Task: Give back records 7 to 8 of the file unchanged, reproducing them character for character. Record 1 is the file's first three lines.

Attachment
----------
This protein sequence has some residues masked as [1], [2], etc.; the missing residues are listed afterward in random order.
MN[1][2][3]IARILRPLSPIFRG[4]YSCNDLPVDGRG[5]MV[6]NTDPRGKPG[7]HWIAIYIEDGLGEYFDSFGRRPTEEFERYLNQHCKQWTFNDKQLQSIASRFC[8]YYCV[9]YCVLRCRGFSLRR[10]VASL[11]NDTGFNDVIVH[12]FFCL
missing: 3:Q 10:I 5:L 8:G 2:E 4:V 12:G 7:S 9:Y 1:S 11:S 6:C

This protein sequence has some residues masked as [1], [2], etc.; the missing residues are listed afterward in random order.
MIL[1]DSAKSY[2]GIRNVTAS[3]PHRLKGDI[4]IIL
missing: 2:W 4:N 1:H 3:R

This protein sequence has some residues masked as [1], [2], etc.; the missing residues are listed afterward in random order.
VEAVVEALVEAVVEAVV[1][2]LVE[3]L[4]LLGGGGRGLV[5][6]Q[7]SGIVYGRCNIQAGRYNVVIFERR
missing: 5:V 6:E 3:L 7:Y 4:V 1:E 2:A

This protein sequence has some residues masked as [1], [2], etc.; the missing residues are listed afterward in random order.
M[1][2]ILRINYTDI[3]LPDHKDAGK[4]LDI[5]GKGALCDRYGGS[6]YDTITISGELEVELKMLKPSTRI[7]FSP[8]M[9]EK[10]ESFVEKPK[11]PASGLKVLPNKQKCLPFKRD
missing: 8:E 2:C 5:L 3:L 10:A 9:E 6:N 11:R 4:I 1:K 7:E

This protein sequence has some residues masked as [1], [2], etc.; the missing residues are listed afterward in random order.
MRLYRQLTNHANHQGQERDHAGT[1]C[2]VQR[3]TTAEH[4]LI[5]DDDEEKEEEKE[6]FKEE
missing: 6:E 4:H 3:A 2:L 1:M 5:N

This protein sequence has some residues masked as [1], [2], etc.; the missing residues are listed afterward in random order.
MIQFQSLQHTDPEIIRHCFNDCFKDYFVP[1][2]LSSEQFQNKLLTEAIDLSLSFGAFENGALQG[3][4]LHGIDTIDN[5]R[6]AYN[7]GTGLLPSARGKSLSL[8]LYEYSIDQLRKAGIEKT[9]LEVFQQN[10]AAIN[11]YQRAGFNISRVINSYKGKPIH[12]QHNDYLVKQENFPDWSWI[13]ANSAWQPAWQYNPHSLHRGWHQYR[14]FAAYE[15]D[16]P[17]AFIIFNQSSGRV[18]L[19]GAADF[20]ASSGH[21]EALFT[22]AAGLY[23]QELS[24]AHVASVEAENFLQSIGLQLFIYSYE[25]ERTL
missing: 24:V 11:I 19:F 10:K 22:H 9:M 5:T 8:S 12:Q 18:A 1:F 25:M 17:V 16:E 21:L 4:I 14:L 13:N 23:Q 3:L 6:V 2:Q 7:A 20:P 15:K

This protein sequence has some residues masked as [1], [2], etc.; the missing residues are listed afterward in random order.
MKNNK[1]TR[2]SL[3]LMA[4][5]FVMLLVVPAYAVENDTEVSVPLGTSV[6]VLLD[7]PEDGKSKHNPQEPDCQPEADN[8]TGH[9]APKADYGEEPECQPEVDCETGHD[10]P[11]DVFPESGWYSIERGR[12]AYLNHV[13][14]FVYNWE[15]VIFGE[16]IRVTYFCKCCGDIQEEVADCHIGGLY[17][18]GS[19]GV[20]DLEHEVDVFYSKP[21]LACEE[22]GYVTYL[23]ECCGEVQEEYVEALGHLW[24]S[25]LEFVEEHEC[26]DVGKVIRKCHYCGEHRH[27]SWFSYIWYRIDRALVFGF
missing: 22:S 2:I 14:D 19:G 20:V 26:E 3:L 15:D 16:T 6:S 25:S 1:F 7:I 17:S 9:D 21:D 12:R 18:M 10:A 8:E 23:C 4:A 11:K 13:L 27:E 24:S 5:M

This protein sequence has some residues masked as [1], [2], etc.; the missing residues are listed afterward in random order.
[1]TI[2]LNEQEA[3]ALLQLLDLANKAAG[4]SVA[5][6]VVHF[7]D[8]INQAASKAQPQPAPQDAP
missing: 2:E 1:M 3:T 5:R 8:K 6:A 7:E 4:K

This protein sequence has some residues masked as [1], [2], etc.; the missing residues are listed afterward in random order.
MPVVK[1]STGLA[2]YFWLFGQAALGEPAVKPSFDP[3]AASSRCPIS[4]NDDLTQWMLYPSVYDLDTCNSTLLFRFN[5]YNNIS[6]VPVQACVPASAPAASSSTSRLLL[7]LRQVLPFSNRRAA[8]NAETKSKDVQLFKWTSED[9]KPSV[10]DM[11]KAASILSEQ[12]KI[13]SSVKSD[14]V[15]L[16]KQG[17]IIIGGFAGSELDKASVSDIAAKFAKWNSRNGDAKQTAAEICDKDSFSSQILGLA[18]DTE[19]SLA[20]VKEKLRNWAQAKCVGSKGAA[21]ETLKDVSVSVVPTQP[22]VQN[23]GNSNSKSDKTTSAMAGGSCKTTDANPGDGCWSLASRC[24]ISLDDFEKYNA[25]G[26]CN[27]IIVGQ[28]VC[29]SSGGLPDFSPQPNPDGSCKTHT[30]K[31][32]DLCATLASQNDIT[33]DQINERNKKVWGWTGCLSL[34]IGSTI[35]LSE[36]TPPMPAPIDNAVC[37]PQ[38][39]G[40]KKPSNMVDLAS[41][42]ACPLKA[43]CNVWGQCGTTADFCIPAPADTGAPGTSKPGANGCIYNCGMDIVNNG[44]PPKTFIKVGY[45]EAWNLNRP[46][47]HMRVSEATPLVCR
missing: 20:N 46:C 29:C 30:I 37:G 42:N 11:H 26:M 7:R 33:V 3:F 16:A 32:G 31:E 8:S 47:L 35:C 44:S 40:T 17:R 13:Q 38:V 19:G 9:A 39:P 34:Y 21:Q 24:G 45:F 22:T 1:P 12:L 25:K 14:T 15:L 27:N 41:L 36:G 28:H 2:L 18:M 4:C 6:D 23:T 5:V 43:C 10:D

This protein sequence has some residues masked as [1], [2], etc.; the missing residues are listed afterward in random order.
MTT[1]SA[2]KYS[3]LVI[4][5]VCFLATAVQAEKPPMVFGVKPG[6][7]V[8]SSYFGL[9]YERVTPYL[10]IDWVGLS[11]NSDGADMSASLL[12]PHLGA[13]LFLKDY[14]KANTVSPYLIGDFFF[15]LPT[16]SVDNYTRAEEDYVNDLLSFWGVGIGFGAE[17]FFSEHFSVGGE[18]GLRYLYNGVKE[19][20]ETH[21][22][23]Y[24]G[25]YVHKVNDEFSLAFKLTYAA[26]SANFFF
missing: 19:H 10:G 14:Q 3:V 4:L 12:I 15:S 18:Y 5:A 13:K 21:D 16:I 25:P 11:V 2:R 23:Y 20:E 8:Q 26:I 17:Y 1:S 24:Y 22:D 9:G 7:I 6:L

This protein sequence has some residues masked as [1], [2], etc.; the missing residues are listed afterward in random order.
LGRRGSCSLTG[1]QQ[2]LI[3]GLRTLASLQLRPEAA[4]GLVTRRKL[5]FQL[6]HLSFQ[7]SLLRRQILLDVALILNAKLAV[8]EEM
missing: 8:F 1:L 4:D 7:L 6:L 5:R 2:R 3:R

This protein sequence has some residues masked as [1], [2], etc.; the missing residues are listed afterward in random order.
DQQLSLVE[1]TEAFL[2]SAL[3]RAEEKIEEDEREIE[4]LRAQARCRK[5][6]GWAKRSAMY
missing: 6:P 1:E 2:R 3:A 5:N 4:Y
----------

This protein sequence has some residues masked as [1], [2], etc.; the missing residues are listed afterward in random order.
MKNNK[1]TR[2]SL[3]LMA[4][5]FVMLLVVPAYAVENDTEVSVPLGTSV[6]VLLD[7]PEDGKSKHNPQEPDCQPEADN[8]TGH[9]APKADYGEEPECQPEVDCETGHD[10]P[11]DVFPESGWYSIERGR[12]AYLNHV[13][14]FVYNWE[15]VIFGE[16]IRVTYFCKCCGDIQEEVADCHIGGLY[17][18]GS[19]GV[20]DLEHEVDVFYSKP[21]LACEE[22]GYVTYL[23]ECCGEVQEEYVEALGHLW[24]S[25]LEFVEEHEC[26]DVGKVIRKCHYCGEHRH[27]SWFSYIWYRIDRALVFGF
missing: 22:S 2:I 14:D 19:G 20:V 26:E 3:L 15:D 16:T 6:S 25:S 1:F 7:I 17:S 9:D 21:D 12:R 18:M 10:A 8:E 23:C 4:A 11:K 13:L 27:E 24:S 5:M

This protein sequence has some residues masked as [1], [2], etc.; the missing residues are listed afterward in random order.
[1]TI[2]LNEQEA[3]ALLQLLDLANKAAG[4]SVA[5][6]VVHF[7]D[8]INQAASKAQPQPAPQDAP
missing: 2:E 1:M 3:T 5:R 8:K 6:A 7:E 4:K